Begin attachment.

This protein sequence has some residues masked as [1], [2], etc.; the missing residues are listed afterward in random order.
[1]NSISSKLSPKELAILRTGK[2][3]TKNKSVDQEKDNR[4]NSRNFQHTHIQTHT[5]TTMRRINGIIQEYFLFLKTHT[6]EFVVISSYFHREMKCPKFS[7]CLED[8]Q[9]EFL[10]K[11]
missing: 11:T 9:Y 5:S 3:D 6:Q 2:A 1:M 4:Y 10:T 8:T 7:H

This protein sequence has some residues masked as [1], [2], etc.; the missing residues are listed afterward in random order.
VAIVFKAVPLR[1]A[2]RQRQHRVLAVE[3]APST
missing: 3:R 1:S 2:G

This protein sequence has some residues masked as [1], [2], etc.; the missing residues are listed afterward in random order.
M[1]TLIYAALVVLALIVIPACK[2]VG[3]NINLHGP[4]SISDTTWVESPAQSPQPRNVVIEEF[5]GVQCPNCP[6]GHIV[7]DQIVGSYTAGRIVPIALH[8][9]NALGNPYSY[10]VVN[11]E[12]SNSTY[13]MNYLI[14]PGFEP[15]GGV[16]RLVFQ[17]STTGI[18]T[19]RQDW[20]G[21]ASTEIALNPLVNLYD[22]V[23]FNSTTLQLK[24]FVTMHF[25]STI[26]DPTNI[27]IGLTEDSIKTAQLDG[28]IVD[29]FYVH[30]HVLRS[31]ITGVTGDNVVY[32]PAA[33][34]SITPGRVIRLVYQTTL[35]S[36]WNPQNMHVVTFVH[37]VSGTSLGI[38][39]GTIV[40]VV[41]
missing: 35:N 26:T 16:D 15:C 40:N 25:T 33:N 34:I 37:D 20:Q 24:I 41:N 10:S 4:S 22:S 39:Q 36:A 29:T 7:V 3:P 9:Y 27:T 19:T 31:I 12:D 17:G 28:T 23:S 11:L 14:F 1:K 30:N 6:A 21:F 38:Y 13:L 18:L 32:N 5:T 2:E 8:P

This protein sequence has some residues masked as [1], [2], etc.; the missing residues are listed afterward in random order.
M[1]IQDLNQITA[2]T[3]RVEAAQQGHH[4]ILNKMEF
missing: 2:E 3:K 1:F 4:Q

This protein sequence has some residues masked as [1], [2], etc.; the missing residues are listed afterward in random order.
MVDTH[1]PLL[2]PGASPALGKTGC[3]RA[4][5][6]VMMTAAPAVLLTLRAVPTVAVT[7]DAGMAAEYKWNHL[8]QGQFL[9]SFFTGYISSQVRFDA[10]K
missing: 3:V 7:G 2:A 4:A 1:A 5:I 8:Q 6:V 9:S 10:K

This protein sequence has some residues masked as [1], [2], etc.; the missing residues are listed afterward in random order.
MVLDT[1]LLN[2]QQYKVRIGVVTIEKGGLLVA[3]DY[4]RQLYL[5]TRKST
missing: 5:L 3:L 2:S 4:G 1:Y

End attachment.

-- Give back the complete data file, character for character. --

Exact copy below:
This protein sequence has some residues masked as [1], [2], etc.; the missing residues are listed afterward in random order.
[1]NSISSKLSPKELAILRTGK[2][3]TKNKSVDQEKDNR[4]NSRNFQHTHIQTHT[5]TTMRRINGIIQEYFLFLKTHT[6]EFVVISSYFHREMKCPKFS[7]CLED[8]Q[9]EFL[10]K[11]
missing: 11:T 9:Y 5:S 3:D 6:Q 2:A 1:M 4:Y 10:T 8:T 7:H

This protein sequence has some residues masked as [1], [2], etc.; the missing residues are listed afterward in random order.
VAIVFKAVPLR[1]A[2]RQRQHRVLAVE[3]APST
missing: 3:R 1:S 2:G

This protein sequence has some residues masked as [1], [2], etc.; the missing residues are listed afterward in random order.
M[1]TLIYAALVVLALIVIPACK[2]VG[3]NINLHGP[4]SISDTTWVESPAQSPQPRNVVIEEF[5]GVQCPNCP[6]GHIV[7]DQIVGSYTAGRIVPIALH[8][9]NALGNPYSY[10]VVN[11]E[12]SNSTY[13]MNYLI[14]PGFEP[15]GGV[16]RLVFQ[17]STTGI[18]T[19]RQDW[20]G[21]ASTEIALNPLVNLYD[22]V[23]FNSTTLQLK[24]FVTMHF[25]STI[26]DPTNI[27]IGLTEDSIKTAQLDG[28]IVD[29]FYVH[30]HVLRS[31]ITGVTGDNVVY[32]PAA[33][34]SITPGRVIRLVYQTTL[35]S[36]WNPQNMHVVTFVH[37]VSGTSLGI[38][39]GTIV[40]VV[41]
missing: 35:N 26:T 16:D 15:C 40:N 25:T 33:N 34:I 37:D 20:Q 24:I 41:N 10:S 4:S 22:S 39:Q 36:A 29:T 7:V 3:P 9:Y 27:T 19:T 31:I 12:D 17:G 28:T 23:S 11:L 14:F 1:K 30:N 6:A 21:F 38:Y 13:L 18:L 32:N 5:T 2:E 8:P

This protein sequence has some residues masked as [1], [2], etc.; the missing residues are listed afterward in random order.
M[1]IQDLNQITA[2]T[3]RVEAAQQGHH[4]ILNKMEF
missing: 2:E 3:K 1:F 4:Q

This protein sequence has some residues masked as [1], [2], etc.; the missing residues are listed afterward in random order.
MVDTH[1]PLL[2]PGASPALGKTGC[3]RA[4][5][6]VMMTAAPAVLLTLRAVPTVAVT[7]DAGMAAEYKWNHL[8]QGQFL[9]SFFTGYISSQVRFDA[10]K
missing: 3:V 7:G 2:A 4:A 1:A 5:I 8:Q 6:V 9:S 10:K

This protein sequence has some residues masked as [1], [2], etc.; the missing residues are listed afterward in random order.
MVLDT[1]LLN[2]QQYKVRIGVVTIEKGGLLVA[3]DY[4]RQLYL[5]TRKST
missing: 5:L 3:L 2:S 4:G 1:Y